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SEM involving a logarithmic

  1. Feb 16, 2016 #1
    Hi, this isn't exactly a homework question, but this seemed like the most appropriate place to put it.
    1. The problem statement, all variables and given/known data
    I have an equation in the form:
    log(a)=log(b)+c.
    I also have standard errors (SEMs) for b and c. I want to find the standard error for log(a) (i.e. log(a) +/- E(log(a)))

    2. Relevant equations
    I know the SEM of some quantity x, where x:=y+z, is given by Ex=sqrt(Ey^2+Ez^2)

    3. The attempt at a solution
    The problem is really trying to find the error of the log.

    In high school I would have solved it by choseing the largest of:
    abs(log(b+Eb)-log(b)) and abs(log(b-Eb)-log(b)), where Eb is the SEM of b.
    if we let this be g then
    E(log(a))=sqrt(g^2+Ec^2)

    However, given I am doing uni research I am not sure whether this would be acceptable.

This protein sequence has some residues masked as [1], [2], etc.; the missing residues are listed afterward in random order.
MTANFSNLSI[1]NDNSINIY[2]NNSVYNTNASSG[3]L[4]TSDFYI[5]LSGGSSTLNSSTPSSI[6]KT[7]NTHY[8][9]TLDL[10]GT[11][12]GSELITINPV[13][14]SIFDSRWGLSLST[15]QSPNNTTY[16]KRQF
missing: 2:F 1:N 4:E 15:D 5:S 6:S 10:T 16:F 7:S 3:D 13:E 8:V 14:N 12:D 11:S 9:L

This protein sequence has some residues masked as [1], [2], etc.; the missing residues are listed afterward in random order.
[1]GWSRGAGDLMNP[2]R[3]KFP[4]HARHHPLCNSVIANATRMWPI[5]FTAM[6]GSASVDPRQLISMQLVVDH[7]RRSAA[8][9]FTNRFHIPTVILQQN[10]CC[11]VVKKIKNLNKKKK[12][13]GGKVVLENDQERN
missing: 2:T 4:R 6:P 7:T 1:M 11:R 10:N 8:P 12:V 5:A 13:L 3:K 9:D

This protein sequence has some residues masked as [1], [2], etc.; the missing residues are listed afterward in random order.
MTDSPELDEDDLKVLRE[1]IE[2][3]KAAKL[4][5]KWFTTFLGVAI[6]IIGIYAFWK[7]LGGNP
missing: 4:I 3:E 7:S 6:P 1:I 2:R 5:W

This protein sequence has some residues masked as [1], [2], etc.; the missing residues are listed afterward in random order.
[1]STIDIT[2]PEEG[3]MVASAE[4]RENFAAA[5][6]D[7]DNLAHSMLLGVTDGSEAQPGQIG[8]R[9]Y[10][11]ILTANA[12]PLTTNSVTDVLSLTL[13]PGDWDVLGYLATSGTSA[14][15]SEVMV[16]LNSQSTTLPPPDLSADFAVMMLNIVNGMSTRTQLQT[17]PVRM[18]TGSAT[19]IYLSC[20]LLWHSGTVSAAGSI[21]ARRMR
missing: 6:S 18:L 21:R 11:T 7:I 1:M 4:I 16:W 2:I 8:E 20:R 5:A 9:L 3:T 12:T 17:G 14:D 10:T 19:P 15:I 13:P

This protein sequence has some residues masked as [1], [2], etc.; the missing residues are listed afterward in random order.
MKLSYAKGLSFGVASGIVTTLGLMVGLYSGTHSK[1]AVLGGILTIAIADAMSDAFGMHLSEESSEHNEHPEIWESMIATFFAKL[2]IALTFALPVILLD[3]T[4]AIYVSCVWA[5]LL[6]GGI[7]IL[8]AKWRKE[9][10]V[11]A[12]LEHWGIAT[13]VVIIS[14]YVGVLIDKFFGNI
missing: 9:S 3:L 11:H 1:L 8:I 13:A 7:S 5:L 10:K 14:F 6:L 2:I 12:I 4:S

I have also considered making a Monte-Carlo simulation of the problem. Drawing random numbers from the distributions b~N(b,Eb) and c~N(c,Ec) and finding the mean and standard deviation of the simulation. However I would like to get an analytical solution.


    Thanks in advance if anyone can help me out
     
  2. jcsd
  3. Feb 16, 2016 #2

    gneill

    User Avatar

    Staff: Mentor

    When you have a function of several variables with errors a common approach is to take partial derivatives of the function with respect to each variable and then combine the errors in quadrature.

    Say you have ##f(a,b,c)## with ##a ± Δa##, ##b ± Δb##, and ##c ± Δc##. Then the total error is given by:

    $$Δf = \sqrt{\left(\frac{\partial f}{\partial a}\right)^2 Δa^2 + \left(\frac{\partial f}{\partial b}\right)^2 Δb^2 + \left(\frac{\partial f}{\partial c}\right)^2 Δc^2 }$$

    Do you remember how to differentiate the log function?
     
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